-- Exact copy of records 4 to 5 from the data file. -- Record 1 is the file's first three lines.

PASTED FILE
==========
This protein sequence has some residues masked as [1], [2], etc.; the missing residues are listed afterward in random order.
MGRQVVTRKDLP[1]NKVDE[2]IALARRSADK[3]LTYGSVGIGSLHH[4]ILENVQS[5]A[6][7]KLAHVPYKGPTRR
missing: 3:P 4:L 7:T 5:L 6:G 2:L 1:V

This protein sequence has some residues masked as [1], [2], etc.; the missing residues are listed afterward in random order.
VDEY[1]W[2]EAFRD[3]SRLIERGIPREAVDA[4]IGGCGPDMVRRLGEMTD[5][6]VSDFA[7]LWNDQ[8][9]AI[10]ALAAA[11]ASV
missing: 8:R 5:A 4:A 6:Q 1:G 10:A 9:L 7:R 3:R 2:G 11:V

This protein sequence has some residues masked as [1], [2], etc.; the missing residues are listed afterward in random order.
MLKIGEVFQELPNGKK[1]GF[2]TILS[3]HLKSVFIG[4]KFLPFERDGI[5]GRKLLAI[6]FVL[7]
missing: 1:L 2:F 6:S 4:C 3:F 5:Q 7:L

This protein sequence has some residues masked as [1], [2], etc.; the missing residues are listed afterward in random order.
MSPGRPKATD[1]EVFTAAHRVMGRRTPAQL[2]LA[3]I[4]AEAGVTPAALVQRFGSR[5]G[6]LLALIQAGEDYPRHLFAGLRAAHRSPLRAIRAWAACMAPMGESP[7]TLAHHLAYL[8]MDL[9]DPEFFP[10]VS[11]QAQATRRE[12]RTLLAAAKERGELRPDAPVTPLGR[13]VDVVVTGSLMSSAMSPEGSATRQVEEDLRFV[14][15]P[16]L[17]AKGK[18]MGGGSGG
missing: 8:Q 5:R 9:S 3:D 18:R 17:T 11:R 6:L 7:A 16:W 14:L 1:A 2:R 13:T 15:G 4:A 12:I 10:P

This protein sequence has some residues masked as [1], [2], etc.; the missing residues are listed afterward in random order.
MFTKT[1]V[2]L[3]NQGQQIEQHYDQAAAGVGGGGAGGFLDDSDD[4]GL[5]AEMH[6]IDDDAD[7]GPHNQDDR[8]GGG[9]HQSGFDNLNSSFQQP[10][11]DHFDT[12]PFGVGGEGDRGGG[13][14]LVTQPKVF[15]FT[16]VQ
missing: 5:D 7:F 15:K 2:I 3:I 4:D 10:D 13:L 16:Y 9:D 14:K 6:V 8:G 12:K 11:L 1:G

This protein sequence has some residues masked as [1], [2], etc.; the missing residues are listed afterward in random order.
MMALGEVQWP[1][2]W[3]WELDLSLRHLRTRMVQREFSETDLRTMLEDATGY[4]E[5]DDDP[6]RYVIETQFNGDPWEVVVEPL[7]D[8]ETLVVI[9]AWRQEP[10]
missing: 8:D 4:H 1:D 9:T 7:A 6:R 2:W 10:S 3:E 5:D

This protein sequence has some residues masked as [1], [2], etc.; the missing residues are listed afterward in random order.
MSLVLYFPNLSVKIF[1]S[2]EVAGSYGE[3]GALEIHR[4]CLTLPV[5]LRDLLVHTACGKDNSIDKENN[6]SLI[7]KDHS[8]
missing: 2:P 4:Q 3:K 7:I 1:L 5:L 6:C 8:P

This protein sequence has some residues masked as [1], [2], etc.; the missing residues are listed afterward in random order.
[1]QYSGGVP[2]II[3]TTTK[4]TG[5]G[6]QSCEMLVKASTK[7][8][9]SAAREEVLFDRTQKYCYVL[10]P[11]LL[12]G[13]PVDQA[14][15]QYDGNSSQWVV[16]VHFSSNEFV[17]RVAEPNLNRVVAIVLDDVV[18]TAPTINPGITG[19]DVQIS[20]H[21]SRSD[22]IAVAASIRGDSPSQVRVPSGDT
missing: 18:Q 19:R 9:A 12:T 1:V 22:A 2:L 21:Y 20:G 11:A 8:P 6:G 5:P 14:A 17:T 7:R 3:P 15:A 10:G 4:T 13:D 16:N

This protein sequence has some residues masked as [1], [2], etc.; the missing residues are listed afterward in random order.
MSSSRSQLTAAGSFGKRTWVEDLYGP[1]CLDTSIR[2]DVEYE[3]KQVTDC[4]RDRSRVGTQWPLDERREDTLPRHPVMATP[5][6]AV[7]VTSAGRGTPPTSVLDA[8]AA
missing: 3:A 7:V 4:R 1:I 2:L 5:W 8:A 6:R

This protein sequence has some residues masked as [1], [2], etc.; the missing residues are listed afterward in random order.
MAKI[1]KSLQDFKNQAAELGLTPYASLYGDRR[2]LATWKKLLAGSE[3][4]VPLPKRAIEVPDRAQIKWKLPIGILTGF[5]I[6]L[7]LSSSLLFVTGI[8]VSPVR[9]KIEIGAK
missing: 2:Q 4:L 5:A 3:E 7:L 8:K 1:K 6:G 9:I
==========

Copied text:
This protein sequence has some residues masked as [1], [2], etc.; the missing residues are listed afterward in random order.
MSPGRPKATD[1]EVFTAAHRVMGRRTPAQL[2]LA[3]I[4]AEAGVTPAALVQRFGSR[5]G[6]LLALIQAGEDYPRHLFAGLRAAHRSPLRAIRAWAACMAPMGESP[7]TLAHHLAYL[8]MDL[9]DPEFFP[10]VS[11]QAQATRRE[12]RTLLAAAKERGELRPDAPVTPLGR[13]VDVVVTGSLMSSAMSPEGSATRQVEEDLRFV[14][15]P[16]L[17]AKGK[18]MGGGSGG
missing: 8:Q 5:R 9:S 3:D 18:R 17:T 11:R 6:L 7:A 16:W 14:L 1:A 2:R 13:T 15:G 4:A 12:I 10:P

This protein sequence has some residues masked as [1], [2], etc.; the missing residues are listed afterward in random order.
MFTKT[1]V[2]L[3]NQGQQIEQHYDQAAAGVGGGGAGGFLDDSDD[4]GL[5]AEMH[6]IDDDAD[7]GPHNQDDR[8]GGG[9]HQSGFDNLNSSFQQP[10][11]DHFDT[12]PFGVGGEGDRGGG[13][14]LVTQPKVF[15]FT[16]VQ
missing: 5:D 7:F 15:K 2:I 3:I 4:D 10:D 13:L 16:Y 9:D 14:K 6:V 8:G 12:K 11:L 1:G